oH BaBy, feeding a newborn can test the sanity of even the most type-A mommas, the ‘I read all the baby books’ mommas, and even the ‘I thrive in life by rolling with the punches’ mommas. No matter what type of momma you are, or want to be, there is one thing we all have in common-we all want to make things as easy as possible. Here are 6 tips that our BFFs have lived by and want to pass on to you.
1. Follow Feeding Cues and the Rule of 2’s
Feeding cues are how newborns show hunger. Babies have sneaky signs of hunger like:
- stir, yawn or open their mouths,
- stick out tongue,
- root around looking for breast,
- bring hands to the mouth,
- flutter their eyelids while waking from sleep.
In the first days of life, your newborn baby’s stomach is still small, so he or she will only take a few ounces at a time.
This means that baby will need to feed about every 2 hours (give or take).
Your breasts may also not feel very full during these first days, but you’re actually producing colostrum, which has so many benefits for baby even in these small amounts.
Rule of 2 for formula-fed babies, offer about two ounces about every 2 hours. Let baby decide how much to drink at each feed.
The goal is not to have a baby that drinks a bottle in record time-here is another rule of 2: 2 ounces of formula in 20 minutes.
2. First comes comfort, then comes feeding
Practice ‘leaning’ back latching when breastfeeding.
Latching onto the breast can take some practice for you and baby when you leave the inclined hospital bed. When sitting on a chair or sitting up in bed it can be tempting to lean forward toward the baby to latch him to the breast. This is a no-no and can cause poor latching, back pain, and less milk transfer.
To make sure you are comfortable first, do this instead:
- Prepare the breastfeeding space with supportive pillows or seating
- Get yourself comfortable first sitting or reclining with your hips scooted forward. Once you are comfortable, bring baby to your breast without leaning forward so that baby’s belly is lying against you.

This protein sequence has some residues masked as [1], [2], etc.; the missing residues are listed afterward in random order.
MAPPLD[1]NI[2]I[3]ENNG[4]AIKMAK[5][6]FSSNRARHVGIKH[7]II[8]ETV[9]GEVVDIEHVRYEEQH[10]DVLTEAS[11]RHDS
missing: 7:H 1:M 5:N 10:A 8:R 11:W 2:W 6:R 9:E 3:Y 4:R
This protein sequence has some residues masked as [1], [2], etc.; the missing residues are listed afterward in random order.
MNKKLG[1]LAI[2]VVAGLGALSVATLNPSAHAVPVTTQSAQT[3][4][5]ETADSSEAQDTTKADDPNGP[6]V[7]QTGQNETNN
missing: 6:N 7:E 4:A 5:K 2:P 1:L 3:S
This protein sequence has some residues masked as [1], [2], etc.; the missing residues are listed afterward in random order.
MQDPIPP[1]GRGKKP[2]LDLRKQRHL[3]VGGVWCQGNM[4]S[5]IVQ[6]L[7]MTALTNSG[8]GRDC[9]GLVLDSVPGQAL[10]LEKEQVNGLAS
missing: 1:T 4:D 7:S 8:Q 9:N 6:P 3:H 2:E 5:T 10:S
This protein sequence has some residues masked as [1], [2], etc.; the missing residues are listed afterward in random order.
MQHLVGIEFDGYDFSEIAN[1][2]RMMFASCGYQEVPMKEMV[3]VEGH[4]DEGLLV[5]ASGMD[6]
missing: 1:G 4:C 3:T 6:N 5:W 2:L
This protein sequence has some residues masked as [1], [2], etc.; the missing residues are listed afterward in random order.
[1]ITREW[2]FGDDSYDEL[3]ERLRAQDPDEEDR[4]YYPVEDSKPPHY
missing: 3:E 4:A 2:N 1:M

- Support baby in any way comfortable without directly grabbing the back of the head.
3. Prepare to feed a sleepy newborn
Newborns will fall asleep and wake up throughout the day. If your baby is sleeping a lot, make sure to wake baby every 2-3 hours during the day and every 4 hours at night to feed.
If baby is very drowsy during feeds, undressing baby will help him or her stay awake during feeding. Your baby’s sleep-wake cycle will even out over the first few weeks.
4. Before you worry, use the dirty diaper to tell the newborn feeding story
Wet diapers: wet diapers will increase each day (1 for the first day, 2 for the second day…) until your ‘milk comes in’ (when mature milk begins and your breasts begin to feel fuller). After that, you can expect about 5-6 wet diapers per day.
Dirty diapers: your baby will pass his first bowel movement, called meconium, in the first 24 hours. The meconium will be black and odorless, and over the next few days, the color will change from black to dark green to yellow or tan. It will also start to smell, which means that the healthy bacteria are starting to colonize in baby’s gut! By day 4, your baby will likely have 3-4 dirty diapers per day.
5. Every Time baby feeds, mom eats and drinks too
Your appetite may shift in the first few days after giving birth. Breastfeeding requires extra calories and nutrition, and breastmilk production requires extra water.
Follow your body’s cues for hunger. Your attention will be largely focused on your new little being, so it is okay to have healthy snacks and a full glass of water, milk, or low sugar drink, every-time baby eats as a reminder to nourish yourself!
6. Seek out support
Welcoming a newborn baby is a time of great transition, and family and friends can help moms in many ways…and these ways do not always involve feeding the baby!
Spouses and family members can wake up during the night with the baby. If you want to sleep more, you can consider giving your baby a bottle overnight so your family can give the bottle while you sleep.
Friends can take care of the baby during the day while mom gets some rest. Or friends can help with older children while mom takes care of the baby.
Anyone in a new mom’s community can provide food and other supplies for the family. Not only does mom need good food to heal and support breastfeeding, the whole family can enjoy meals together! There are so many meal delivery services that are great for sending a 3-5 meals to help you out.
Sometimes you need support in working on feeding worries and questions, especially when you are not feeling supported in your feeding goals or come upon worries in your feeding journey. When this happens, seek out support from feeding experts.
In the end, every baby is different and it will take some learning time to get into the easiest feeding routine for you and your baby. Learning your baby’s feeding cues, taking care of yourself foremost, and knowing that feeding so so so frequently is NORMAL, has helped moms just like you.